Saturday, 5 August 1727   One night this week about 9 o’clock a waterman belonging to the Dutchess of M—— ply’d a gentleman and a lady at Hungerford Stairs, who bid him row them to Chelsea Reach; where the gentleman order’d the waterman and his man to lye by their oars, while he occupied the lady in the boat, which the waterman refusing to do, the gentleman drew his sword, and then he submitted: But the next day set fire to his boat and burnt it to ashes, saying, he would not row a bawdy-house about the river. We hear, her Grace has given her waterman 3 guineas towards another wherry. (Weekly Journal: or, The British Gazetteer)

21 February 1730   On Thursday . . . at the sittings at the Court of King’s Bench, Westminster, before the Lord Chief Justice Raymond, a Woman who keeps a Warehouse for Masquerade Dresses in the Haymarket, was try’d upon an Indictment preferred against her by a Chymist her Landlord, for keeping a disorderly House. The Tryal lasted 4 Hours, when the Jury withdrew for about half an Hour, and brought in their Verdict Not Guilty of the Indictment. (London Journal)

30 April 1730   Thursday, April 23. On Sunday night 3 Bridewel boys were taken into custody for attempting to rescue 4 women of the town out of the hands of the Constable; but the rest of the fraternity in Bridewel having notice of it, a party of them, armed with sticks, came to their assistance, who beat the watch and Constables to such a degree that they were obliged to release them. [Grub-street Journal]

19 October 1736
Dublin, Oct. 12. On Saturday one Philip Reilley, a Constable, and his wife Catherine Smith, alias Reilley, who formerly kept a nanny house on the Strand, were tried and convicted at the Quarter Sessions at our Tholsel, for keeping a bawdy house in White Lion Court in Strand street; Reilly received sentence to be three months imprisoned, and his wife to be whip’d tomorrow the 13th instant, from Newgate to the College. Reilly was so fond a husband, that he most earnestly begged of the Recorder, that he would let him be whip’d for his wife, altho’ he was severely whip’d on Saturday the 18th of September last, on a former indictment for being a bawdy house keeper; but his request was denied. (Daily Gazetteer)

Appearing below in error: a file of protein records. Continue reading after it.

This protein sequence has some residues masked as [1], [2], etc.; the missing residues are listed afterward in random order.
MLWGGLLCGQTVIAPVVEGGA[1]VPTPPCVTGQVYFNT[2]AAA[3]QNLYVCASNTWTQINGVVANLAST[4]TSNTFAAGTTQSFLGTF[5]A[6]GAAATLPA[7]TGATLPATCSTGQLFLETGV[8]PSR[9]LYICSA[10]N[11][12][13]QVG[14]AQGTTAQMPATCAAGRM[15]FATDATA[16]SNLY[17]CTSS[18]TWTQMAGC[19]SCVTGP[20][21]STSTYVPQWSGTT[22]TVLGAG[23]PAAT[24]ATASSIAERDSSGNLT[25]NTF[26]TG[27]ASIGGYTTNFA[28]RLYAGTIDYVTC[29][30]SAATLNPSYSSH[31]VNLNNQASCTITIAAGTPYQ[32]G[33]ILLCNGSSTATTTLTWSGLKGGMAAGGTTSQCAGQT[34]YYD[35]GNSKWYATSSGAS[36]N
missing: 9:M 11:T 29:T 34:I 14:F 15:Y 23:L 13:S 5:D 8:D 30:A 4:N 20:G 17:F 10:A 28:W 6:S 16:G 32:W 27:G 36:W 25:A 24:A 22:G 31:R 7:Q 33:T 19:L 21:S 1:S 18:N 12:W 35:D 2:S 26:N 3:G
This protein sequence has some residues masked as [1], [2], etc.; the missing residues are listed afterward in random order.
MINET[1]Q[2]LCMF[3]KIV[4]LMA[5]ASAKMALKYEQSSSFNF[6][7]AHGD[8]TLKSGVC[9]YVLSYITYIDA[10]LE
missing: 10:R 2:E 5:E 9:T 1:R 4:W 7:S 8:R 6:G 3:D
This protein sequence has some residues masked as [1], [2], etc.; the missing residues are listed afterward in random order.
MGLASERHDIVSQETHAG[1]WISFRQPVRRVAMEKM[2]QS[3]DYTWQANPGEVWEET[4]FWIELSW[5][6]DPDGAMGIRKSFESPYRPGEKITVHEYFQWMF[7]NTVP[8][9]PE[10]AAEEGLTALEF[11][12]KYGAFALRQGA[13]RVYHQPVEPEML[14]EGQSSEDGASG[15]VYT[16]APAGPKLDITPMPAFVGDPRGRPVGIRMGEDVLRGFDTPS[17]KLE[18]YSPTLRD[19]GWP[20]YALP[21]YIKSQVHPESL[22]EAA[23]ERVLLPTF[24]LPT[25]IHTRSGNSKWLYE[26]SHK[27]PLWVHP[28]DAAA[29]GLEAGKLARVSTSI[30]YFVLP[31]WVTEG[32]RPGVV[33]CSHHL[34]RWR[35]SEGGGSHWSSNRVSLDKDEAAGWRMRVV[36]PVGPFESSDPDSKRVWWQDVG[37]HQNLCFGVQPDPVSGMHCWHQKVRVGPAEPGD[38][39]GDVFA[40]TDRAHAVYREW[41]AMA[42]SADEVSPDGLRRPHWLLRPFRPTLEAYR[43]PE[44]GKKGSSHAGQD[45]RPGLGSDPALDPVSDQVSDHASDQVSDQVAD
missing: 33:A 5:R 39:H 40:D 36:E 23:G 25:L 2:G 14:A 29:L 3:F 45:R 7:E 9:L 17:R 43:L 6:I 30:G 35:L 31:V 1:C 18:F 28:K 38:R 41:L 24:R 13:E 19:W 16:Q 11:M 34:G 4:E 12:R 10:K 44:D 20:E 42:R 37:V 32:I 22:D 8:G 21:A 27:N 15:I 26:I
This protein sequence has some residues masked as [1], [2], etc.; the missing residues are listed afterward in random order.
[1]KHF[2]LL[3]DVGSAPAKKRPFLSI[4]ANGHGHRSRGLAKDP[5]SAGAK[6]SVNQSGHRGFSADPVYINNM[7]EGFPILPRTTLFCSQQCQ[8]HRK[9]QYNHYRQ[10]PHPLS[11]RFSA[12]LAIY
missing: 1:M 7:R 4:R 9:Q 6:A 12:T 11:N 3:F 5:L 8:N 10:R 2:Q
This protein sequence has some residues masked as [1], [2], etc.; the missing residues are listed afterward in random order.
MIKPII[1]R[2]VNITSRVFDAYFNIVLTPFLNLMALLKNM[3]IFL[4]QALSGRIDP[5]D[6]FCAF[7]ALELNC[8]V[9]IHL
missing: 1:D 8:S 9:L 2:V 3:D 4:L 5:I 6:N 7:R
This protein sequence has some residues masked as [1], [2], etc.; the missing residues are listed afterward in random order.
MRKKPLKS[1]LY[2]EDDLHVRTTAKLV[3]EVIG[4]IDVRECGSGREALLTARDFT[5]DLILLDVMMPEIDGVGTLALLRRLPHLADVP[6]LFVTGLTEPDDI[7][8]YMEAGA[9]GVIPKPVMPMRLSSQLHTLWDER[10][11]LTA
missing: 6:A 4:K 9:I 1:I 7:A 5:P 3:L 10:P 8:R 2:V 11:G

4 February 1738   On Thursday night last Millicent Hoskins, Elizabeth Holben, and Sarah Oakley, were committed to Newgate by Col. De Veil, for assaulting George Read, a journeyman baker, in Holford’s Alley in Drury-lane; and having pulled him into the said Oakley’s house, a notorious brothell, they shut to the doors upon him, and demanded of him a shilling apiece, threatening to cut his throat, unless he complied, which he accordingly did; but they still insisting upon more, and finding himself in great danger, he made to the yard, and jump’d over a wall into one Mr. Haines garden, by which means he did, in all probability, safe his life. (Daily Gazetteer)

Wednesday, 25 September 1752   Yesterday a woman was try’d before the Court of Lord-Mayor and Aldermen at Guildhall, for keeping a notorious bawdy-house in the Old-Baily, when, after a short hearing, (it being proved that she was an old offender) was sentenced to stand in the pillory, and suffer six months imprisonment. (General Advertiser)

(Texts have been modernized with regard to capitalization, italicization, and punctuation, but original spelling has been retained. This edition copyright Rictor Norton. All rights reserved. Reproduction for sale or profit prohibited. These extracts may not be archived, republished or redistributed without the permission of the compiler.)

CITATION: Rictor Norton, Early Eighteenth-Century Newspaper Reports: A Sourcebook, "Bawdy Houses", 31 July 2004, updated 9 April 2007 <>